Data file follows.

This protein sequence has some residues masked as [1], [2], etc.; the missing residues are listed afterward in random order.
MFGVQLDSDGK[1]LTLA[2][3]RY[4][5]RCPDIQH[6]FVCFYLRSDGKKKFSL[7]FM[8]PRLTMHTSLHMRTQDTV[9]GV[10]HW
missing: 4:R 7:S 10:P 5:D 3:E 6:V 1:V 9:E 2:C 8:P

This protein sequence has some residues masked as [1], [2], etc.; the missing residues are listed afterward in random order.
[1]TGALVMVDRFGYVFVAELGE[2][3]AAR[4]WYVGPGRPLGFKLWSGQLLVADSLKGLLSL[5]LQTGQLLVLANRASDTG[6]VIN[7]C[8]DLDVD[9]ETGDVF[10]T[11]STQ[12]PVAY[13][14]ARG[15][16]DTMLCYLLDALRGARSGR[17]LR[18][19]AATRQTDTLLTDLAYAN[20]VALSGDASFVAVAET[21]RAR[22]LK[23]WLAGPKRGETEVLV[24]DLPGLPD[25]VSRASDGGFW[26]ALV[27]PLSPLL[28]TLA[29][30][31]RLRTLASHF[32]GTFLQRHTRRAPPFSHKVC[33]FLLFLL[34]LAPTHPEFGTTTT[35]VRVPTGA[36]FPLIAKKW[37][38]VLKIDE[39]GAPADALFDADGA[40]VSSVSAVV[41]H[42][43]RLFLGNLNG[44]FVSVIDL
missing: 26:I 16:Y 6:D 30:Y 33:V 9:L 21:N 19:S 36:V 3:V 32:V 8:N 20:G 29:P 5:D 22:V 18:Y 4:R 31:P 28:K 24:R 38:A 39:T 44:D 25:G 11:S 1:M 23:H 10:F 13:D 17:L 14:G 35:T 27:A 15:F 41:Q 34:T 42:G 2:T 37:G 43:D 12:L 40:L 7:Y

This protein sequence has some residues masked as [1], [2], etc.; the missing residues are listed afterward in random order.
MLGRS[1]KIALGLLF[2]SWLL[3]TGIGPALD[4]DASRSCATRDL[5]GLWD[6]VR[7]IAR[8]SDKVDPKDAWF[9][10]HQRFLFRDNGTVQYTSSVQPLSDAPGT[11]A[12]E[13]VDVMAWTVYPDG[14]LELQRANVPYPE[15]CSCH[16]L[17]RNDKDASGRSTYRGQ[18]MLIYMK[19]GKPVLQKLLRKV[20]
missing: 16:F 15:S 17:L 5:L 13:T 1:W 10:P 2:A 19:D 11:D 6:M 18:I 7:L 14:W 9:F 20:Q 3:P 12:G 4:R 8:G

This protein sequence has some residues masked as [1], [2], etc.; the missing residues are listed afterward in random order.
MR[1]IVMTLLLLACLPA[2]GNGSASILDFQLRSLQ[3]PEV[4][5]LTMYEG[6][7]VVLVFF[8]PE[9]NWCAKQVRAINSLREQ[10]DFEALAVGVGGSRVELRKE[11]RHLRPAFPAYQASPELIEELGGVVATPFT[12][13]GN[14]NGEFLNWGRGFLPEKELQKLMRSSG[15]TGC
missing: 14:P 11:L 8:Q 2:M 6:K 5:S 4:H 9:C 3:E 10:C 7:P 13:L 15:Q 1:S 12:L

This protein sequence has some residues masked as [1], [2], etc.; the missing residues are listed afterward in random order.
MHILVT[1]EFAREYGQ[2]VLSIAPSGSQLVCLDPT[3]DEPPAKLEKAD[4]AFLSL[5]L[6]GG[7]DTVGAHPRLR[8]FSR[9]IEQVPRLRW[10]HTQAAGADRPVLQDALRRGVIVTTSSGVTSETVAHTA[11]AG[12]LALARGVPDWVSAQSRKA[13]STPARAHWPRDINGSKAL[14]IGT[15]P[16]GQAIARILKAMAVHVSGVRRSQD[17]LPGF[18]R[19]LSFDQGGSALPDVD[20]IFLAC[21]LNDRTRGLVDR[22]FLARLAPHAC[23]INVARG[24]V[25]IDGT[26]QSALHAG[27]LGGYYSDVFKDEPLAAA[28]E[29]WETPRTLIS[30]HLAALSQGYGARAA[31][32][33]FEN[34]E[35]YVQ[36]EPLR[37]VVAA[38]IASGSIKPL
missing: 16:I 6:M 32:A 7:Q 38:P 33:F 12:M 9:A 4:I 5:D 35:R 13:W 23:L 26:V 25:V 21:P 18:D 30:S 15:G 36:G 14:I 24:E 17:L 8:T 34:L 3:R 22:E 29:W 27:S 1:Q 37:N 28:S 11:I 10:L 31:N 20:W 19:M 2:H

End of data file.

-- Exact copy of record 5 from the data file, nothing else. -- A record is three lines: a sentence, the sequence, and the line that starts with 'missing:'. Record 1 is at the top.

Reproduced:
This protein sequence has some residues masked as [1], [2], etc.; the missing residues are listed afterward in random order.
MHILVT[1]EFAREYGQ[2]VLSIAPSGSQLVCLDPT[3]DEPPAKLEKAD[4]AFLSL[5]L[6]GG[7]DTVGAHPRLR[8]FSR[9]IEQVPRLRW[10]HTQAAGADRPVLQDALRRGVIVTTSSGVTSETVAHTA[11]AG[12]LALARGVPDWVSAQSRKA[13]STPARAHWPRDINGSKAL[14]IGT[15]P[16]GQAIARILKAMAVHVSGVRRSQD[17]LPGF[18]R[19]LSFDQGGSALPDVD[20]IFLAC[21]LNDRTRGLVDR[22]FLARLAPHAC[23]INVARG[24]V[25]IDGT[26]QSALHAG[27]LGGYYSDVFKDEPLAAA[28]E[29]WETPRTLIS[30]HLAALSQGYGARAA[31][32][33]FEN[34]E[35]YVQ[36]EPLR[37]VVAA[38]IASGSIKPL
missing: 16:I 6:M 32:A 7:Q 38:P 33:F 12:M 9:A 4:I 5:D 35:R 13:W 23:L 26:V 25:V 21:P 18:D 30:S 15:G 36:G 14:I 24:E 17:L 8:T 34:L 3:R 22:E 29:W 27:S 1:Q 37:N 28:S 11:I 10:L 31:N 20:W 19:M 2:H